Horses: past and maybe future

Posted: May 20th, 2019 under Life beyond writing.

Last year–I think I posted about this–I bought three mares, serially.   Mocha, a very pretty smoky buckskin half-Arab, half Quarter Horse cross…bucked me off hard the first time I swung a leg over her–before I was mounted completely–and gave me a concussion, and kicked my husband in the thigh in the same tantrum.   Not meant to be my horse partner, not at my age.

Molly, a much gentler red dun Quarter Horse, merely refused to walk around with me on her back (the trainer I’d hired to work on Mocha–who was also bucked off after a month of no bucking, had found Molly for me.)   Molly tried to drag my leg along fences, backed up in circles, etc.  Molly turned out to be an excellent kid horse, though, and one of the kids taking lessons on her found that Molly loved running barrels.  Former owner had no idea.  Mocha now lives on a ranch in California, where she’s been perfect for the rancher.  Molly now lives with a family whose daughter wants to do barrel racing.

And then there was Kallie, an Arabian mare I found online, and went to look at with my trainer–trail and endurance horse, supposedly, but when we got there she was lame in three legs, with a mouthful of teeth that hadn’t been cared for along with the feet.  But she gave me the look horses have given me before so I bought her in September.  Of the three lame legs, my trainer and I got two of them disease free…but the third foot finally couldn’t be fixed, and in early May we put her to rest.   I did get to ride her some, and she was a lot of fun.  We got along perfectly–she was a sweet and willing mare who wanted to please.  I knew it was a risk when I bought her and I don’t regret it.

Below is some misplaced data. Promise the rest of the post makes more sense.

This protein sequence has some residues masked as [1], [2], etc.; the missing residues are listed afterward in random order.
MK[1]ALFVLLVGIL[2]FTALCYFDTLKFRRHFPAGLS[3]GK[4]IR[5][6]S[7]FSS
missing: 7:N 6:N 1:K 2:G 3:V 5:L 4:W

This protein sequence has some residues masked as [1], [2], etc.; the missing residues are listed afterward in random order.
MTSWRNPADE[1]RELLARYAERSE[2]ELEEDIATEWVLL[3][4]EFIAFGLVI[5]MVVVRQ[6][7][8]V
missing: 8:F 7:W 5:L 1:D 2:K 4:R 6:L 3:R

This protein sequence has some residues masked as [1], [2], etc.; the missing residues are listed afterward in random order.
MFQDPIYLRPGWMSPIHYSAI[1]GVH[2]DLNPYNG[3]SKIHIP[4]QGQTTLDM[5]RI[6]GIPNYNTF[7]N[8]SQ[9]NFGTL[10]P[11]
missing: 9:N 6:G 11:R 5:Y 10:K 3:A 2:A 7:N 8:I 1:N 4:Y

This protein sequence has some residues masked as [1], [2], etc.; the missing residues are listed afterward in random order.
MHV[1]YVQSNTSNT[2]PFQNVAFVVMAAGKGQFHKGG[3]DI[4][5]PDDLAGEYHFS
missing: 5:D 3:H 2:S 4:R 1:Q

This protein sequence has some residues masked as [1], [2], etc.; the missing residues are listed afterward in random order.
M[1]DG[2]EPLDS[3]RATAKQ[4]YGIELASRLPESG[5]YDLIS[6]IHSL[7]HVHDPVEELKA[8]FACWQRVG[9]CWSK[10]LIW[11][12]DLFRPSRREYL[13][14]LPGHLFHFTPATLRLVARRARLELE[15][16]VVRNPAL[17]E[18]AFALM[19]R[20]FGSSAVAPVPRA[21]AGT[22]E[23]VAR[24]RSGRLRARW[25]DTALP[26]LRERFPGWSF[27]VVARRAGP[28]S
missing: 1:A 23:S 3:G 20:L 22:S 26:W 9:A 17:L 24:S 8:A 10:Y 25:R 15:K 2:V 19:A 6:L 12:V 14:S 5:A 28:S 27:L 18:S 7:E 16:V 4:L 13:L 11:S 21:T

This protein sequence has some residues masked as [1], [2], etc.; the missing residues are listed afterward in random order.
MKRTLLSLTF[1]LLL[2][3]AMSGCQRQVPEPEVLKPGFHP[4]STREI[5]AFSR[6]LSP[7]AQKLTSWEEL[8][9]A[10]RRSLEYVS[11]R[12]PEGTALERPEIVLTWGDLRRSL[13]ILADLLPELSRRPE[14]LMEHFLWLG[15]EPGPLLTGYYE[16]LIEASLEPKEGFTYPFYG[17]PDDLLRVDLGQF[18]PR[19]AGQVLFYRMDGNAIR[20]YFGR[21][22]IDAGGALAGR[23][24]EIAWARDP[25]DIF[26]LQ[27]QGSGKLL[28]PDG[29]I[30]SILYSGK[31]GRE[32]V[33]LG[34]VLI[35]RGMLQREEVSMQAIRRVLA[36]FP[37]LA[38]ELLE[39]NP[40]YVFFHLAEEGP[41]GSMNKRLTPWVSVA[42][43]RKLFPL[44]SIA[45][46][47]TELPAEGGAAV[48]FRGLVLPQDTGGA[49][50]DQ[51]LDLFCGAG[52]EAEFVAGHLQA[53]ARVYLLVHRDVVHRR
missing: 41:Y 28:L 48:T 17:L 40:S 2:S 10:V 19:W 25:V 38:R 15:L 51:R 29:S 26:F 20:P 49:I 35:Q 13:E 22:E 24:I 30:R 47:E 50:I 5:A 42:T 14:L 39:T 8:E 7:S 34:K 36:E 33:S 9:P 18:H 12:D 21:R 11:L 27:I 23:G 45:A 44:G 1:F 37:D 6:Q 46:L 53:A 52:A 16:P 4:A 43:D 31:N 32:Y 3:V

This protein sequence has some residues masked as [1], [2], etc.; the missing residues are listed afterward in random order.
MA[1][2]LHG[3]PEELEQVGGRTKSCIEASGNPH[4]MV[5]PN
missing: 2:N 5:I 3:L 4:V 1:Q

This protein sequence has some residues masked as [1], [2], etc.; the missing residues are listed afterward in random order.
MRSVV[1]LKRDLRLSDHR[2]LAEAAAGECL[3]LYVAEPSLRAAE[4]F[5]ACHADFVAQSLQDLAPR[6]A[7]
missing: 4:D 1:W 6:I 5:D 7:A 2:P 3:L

So now I’m horseless again, but taking lessons from my trainer on one of her horses…and I have another horse in my sights.  Another Arabian (l like their personalities and their gaits)  who maybe, I hope, will be the horse I need for the years to come.   Heading off to North Texas again to take a look at him in a few weeks.  Grey, an inch taller than Kallie, and a really lovely horse.



  • Comment by Richard Simpkin — May 22, 2019 @ 1:02 am


    Whose teeth were worse, Kallie’s or yours?

    (No need to answer that)

  • Comment by Elizabeth Mancz — May 22, 2019 @ 3:39 pm


    I am so sorry for your loss. It’s hard to put an animal to sleep. I hope your next horse works out for you.

  • Comment by Jim DeWitt — May 22, 2019 @ 9:09 pm


    Good luck!

  • Comment by elizabeth — May 22, 2019 @ 10:48 pm


    Elizabeth Mancz: Thanks. It’s hard, but sometimes the best thing for the animal. I hope the next one works out, too.

  • Comment by elizabeth — May 22, 2019 @ 10:49 pm